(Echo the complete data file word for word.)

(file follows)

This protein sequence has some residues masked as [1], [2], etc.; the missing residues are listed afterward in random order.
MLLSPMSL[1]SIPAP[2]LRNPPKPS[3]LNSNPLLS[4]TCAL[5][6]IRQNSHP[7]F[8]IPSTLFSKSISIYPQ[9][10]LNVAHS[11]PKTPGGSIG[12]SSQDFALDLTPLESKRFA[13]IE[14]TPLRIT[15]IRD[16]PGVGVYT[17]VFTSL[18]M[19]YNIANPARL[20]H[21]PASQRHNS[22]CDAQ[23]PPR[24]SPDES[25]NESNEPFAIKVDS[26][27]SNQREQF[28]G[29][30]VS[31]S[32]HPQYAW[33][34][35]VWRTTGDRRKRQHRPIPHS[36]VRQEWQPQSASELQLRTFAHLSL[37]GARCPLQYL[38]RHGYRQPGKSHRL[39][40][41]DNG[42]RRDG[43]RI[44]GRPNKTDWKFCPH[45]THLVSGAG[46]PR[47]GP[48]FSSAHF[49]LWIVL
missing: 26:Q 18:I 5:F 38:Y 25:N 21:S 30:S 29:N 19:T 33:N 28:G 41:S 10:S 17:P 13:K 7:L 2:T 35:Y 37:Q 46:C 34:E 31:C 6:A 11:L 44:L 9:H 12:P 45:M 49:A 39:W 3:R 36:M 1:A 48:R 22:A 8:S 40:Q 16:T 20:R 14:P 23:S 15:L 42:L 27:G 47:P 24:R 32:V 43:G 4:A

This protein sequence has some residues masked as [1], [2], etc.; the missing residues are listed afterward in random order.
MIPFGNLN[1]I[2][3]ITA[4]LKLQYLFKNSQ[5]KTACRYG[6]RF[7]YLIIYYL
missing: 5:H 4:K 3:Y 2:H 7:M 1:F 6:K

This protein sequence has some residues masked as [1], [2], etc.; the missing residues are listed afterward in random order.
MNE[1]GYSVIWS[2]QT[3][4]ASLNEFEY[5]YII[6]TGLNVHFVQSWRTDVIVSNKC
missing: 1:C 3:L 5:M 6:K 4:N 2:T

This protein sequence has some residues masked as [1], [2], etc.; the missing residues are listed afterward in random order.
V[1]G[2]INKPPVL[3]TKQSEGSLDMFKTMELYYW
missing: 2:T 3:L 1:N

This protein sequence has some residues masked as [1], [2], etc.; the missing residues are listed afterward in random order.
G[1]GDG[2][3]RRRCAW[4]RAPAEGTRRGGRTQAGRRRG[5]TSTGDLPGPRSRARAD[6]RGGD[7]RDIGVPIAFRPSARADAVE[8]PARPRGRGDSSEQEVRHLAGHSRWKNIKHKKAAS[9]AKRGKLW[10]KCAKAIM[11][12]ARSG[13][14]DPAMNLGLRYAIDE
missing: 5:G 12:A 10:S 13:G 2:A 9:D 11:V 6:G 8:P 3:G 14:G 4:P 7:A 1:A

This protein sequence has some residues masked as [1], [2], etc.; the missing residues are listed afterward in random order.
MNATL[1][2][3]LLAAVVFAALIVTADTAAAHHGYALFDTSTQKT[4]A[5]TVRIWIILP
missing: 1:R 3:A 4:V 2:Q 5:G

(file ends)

This protein sequence has some residues masked as [1], [2], etc.; the missing residues are listed afterward in random order.
MLLSPMSL[1]SIPAP[2]LRNPPKPS[3]LNSNPLLS[4]TCAL[5][6]IRQNSHP[7]F[8]IPSTLFSKSISIYPQ[9][10]LNVAHS[11]PKTPGGSIG[12]SSQDFALDLTPLESKRFA[13]IE[14]TPLRIT[15]IRD[16]PGVGVYT[17]VFTSL[18]M[19]YNIANPARL[20]H[21]PASQRHNS[22]CDAQ[23]PPR[24]SPDES[25]NESNEPFAIKVDS[26][27]SNQREQF[28]G[29][30]VS[31]S[32]HPQYAW[33][34][35]VWRTTGDRRKRQHRPIPHS[36]VRQEWQPQSASELQLRTFAHLSL[37]GARCPLQYL[38]RHGYRQPGKSHRL[39][40][41]DNG[42]RRDG[43]RI[44]GRPNKTDWKFCPH[45]THLVSGAG[46]PR[47]GP[48]FSSAHF[49]LWIVL
missing: 26:Q 18:I 5:F 38:Y 25:N 21:S 30:S 29:N 19:T 33:N 28:G 41:S 10:S 17:P 13:K 7:L 2:T 35:Y 37:Q 46:C 34:E 31:C 6:A 11:L 44:L 9:H 12:P 45:M 49:A 39:W 3:R 36:M 1:A 48:R 22:A 8:S 40:Q 16:T 20:R 14:P 23:S 15:L 42:L 27:G 47:P 24:R 32:V 43:G 4:A

This protein sequence has some residues masked as [1], [2], etc.; the missing residues are listed afterward in random order.
MIPFGNLN[1]I[2][3]ITA[4]LKLQYLFKNSQ[5]KTACRYG[6]RF[7]YLIIYYL
missing: 5:H 4:K 3:Y 2:H 7:M 1:F 6:K

This protein sequence has some residues masked as [1], [2], etc.; the missing residues are listed afterward in random order.
MNE[1]GYSVIWS[2]QT[3][4]ASLNEFEY[5]YII[6]TGLNVHFVQSWRTDVIVSNKC
missing: 1:C 3:L 5:M 6:K 4:N 2:T

This protein sequence has some residues masked as [1], [2], etc.; the missing residues are listed afterward in random order.
V[1]G[2]INKPPVL[3]TKQSEGSLDMFKTMELYYW
missing: 2:T 3:L 1:N

This protein sequence has some residues masked as [1], [2], etc.; the missing residues are listed afterward in random order.
G[1]GDG[2][3]RRRCAW[4]RAPAEGTRRGGRTQAGRRRG[5]TSTGDLPGPRSRARAD[6]RGGD[7]RDIGVPIAFRPSARADAVE[8]PARPRGRGDSSEQEVRHLAGHSRWKNIKHKKAAS[9]AKRGKLW[10]KCAKAIM[11][12]ARSG[13][14]DPAMNLGLRYAIDE
missing: 5:G 12:A 10:S 13:G 2:A 9:D 11:V 6:G 8:P 3:G 14:G 4:P 7:A 1:A

This protein sequence has some residues masked as [1], [2], etc.; the missing residues are listed afterward in random order.
MNATL[1][2][3]LLAAVVFAALIVTADTAAAHHGYALFDTSTQKT[4]A[5]TVRIWIILP
missing: 1:R 3:A 4:V 2:Q 5:G